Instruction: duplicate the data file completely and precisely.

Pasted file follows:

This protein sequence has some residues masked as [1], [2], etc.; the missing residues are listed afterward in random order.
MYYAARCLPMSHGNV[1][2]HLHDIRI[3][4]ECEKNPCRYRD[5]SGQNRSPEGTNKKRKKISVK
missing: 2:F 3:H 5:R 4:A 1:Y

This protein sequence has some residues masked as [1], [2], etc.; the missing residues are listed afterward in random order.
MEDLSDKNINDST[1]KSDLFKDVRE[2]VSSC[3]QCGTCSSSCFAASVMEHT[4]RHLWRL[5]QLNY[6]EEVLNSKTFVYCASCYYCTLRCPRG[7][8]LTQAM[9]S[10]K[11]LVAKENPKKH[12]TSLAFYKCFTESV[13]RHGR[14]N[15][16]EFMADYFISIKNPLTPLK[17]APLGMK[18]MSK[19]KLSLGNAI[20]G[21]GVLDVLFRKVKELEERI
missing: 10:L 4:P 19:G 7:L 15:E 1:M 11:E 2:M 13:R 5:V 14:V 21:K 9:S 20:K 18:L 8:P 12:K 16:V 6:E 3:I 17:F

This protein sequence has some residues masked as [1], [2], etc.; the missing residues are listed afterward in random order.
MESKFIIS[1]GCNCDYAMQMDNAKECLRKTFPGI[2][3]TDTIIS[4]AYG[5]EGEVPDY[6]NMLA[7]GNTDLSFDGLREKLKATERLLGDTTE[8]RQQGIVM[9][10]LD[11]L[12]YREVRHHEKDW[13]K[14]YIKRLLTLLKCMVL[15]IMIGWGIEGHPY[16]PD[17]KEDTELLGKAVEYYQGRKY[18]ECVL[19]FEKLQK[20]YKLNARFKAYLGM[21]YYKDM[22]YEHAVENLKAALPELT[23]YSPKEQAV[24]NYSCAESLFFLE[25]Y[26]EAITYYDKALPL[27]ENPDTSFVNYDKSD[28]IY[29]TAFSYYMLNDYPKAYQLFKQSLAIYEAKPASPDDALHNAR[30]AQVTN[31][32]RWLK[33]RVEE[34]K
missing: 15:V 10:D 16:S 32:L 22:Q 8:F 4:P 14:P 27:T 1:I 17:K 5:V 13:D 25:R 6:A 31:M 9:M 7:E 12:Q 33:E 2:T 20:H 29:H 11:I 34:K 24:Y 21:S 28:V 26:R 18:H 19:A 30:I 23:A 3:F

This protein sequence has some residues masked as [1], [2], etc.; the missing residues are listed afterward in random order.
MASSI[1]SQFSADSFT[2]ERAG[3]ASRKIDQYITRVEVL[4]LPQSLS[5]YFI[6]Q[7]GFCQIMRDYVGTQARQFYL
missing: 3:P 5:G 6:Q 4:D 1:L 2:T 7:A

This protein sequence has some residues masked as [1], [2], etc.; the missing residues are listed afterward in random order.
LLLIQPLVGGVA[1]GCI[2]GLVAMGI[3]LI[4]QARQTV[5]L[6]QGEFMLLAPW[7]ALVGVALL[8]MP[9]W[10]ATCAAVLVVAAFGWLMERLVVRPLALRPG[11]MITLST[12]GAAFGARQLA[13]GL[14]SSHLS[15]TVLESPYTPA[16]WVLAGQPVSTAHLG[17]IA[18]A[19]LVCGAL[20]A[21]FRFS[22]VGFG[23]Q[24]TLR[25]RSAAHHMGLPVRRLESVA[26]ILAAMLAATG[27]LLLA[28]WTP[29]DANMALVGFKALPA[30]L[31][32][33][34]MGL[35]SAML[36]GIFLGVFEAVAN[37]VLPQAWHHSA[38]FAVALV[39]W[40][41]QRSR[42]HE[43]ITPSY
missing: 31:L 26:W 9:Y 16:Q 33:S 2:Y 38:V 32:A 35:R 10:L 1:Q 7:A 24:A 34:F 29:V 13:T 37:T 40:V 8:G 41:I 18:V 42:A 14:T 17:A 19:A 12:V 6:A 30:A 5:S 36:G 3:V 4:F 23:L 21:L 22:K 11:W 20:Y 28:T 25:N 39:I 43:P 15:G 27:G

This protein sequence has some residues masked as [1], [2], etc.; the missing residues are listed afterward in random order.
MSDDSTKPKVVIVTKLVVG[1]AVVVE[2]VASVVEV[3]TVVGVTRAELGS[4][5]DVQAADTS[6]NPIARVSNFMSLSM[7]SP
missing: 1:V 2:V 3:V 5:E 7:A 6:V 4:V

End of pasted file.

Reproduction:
This protein sequence has some residues masked as [1], [2], etc.; the missing residues are listed afterward in random order.
MYYAARCLPMSHGNV[1][2]HLHDIRI[3][4]ECEKNPCRYRD[5]SGQNRSPEGTNKKRKKISVK
missing: 2:F 3:H 5:R 4:A 1:Y

This protein sequence has some residues masked as [1], [2], etc.; the missing residues are listed afterward in random order.
MEDLSDKNINDST[1]KSDLFKDVRE[2]VSSC[3]QCGTCSSSCFAASVMEHT[4]RHLWRL[5]QLNY[6]EEVLNSKTFVYCASCYYCTLRCPRG[7][8]LTQAM[9]S[10]K[11]LVAKENPKKH[12]TSLAFYKCFTESV[13]RHGR[14]N[15][16]EFMADYFISIKNPLTPLK[17]APLGMK[18]MSK[19]KLSLGNAI[20]G[21]GVLDVLFRKVKELEERI
missing: 10:L 4:P 19:G 7:L 15:E 1:M 11:E 2:M 13:R 5:V 14:V 21:K 9:S 20:K 18:L 8:P 12:K 16:V 6:E 3:I 17:F

This protein sequence has some residues masked as [1], [2], etc.; the missing residues are listed afterward in random order.
MESKFIIS[1]GCNCDYAMQMDNAKECLRKTFPGI[2][3]TDTIIS[4]AYG[5]EGEVPDY[6]NMLA[7]GNTDLSFDGLREKLKATERLLGDTTE[8]RQQGIVM[9][10]LD[11]L[12]YREVRHHEKDW[13]K[14]YIKRLLTLLKCMVL[15]IMIGWGIEGHPY[16]PD[17]KEDTELLGKAVEYYQGRKY[18]ECVL[19]FEKLQK[20]YKLNARFKAYLGM[21]YYKDM[22]YEHAVENLKAALPELT[23]YSPKEQAV[24]NYSCAESLFFLE[25]Y[26]EAITYYDKALPL[27]ENPDTSFVNYDKSD[28]IY[29]TAFSYYMLNDYPKAYQLFKQSLAIYEAKPASPDDALHNAR[30]AQVTN[31][32]RWLK[33]RVEE[34]K
missing: 15:V 10:D 16:S 32:L 22:Q 8:F 4:P 14:P 27:T 1:I 17:K 5:V 13:D 25:R 6:A 31:M 9:M 7:E 12:Q 33:E 2:T 20:H 29:H 11:I 34:K 24:Y 21:S 28:V 26:R 18:H 19:A 30:I 23:A 3:F

This protein sequence has some residues masked as [1], [2], etc.; the missing residues are listed afterward in random order.
MASSI[1]SQFSADSFT[2]ERAG[3]ASRKIDQYITRVEVL[4]LPQSLS[5]YFI[6]Q[7]GFCQIMRDYVGTQARQFYL
missing: 3:P 5:G 6:Q 4:D 1:L 2:T 7:A

This protein sequence has some residues masked as [1], [2], etc.; the missing residues are listed afterward in random order.
LLLIQPLVGGVA[1]GCI[2]GLVAMGI[3]LI[4]QARQTV[5]L[6]QGEFMLLAPW[7]ALVGVALL[8]MP[9]W[10]ATCAAVLVVAAFGWLMERLVVRPLALRPG[11]MITLST[12]GAAFGARQLA[13]GL[14]SSHLS[15]TVLESPYTPA[16]WVLAGQPVSTAHLG[17]IA[18]A[19]LVCGAL[20]A[21]FRFS[22]VGFG[23]Q[24]TLR[25]RSAAHHMGLPVRRLESVA[26]ILAAMLAATG[27]LLLA[28]WTP[29]DANMALVGFKALPA[30]L[31][32][33][34]MGL[35]SAML[36]GIFLGVFEAVAN[37]VLPQAWHHSA[38]FAVALV[39]W[40][41]QRSR[42]HE[43]ITPSY
missing: 31:L 26:W 9:Y 16:Q 33:S 2:Y 38:V 32:A 35:R 10:L 1:Q 7:A 24:A 34:F 29:V 13:T 37:T 40:V 8:G 41:I 18:V 42:A 14:T 17:A 19:A 12:V 6:A 30:A 5:S 36:G 3:V 4:F 23:L 21:L 22:K 11:W 20:Y 28:T 25:N 39:I 43:P 15:G 27:G

This protein sequence has some residues masked as [1], [2], etc.; the missing residues are listed afterward in random order.
MSDDSTKPKVVIVTKLVVG[1]AVVVE[2]VASVVEV[3]TVVGVTRAELGS[4][5]DVQAADTS[6]NPIARVSNFMSLSM[7]SP
missing: 1:V 2:V 3:V 5:E 7:A 6:V 4:V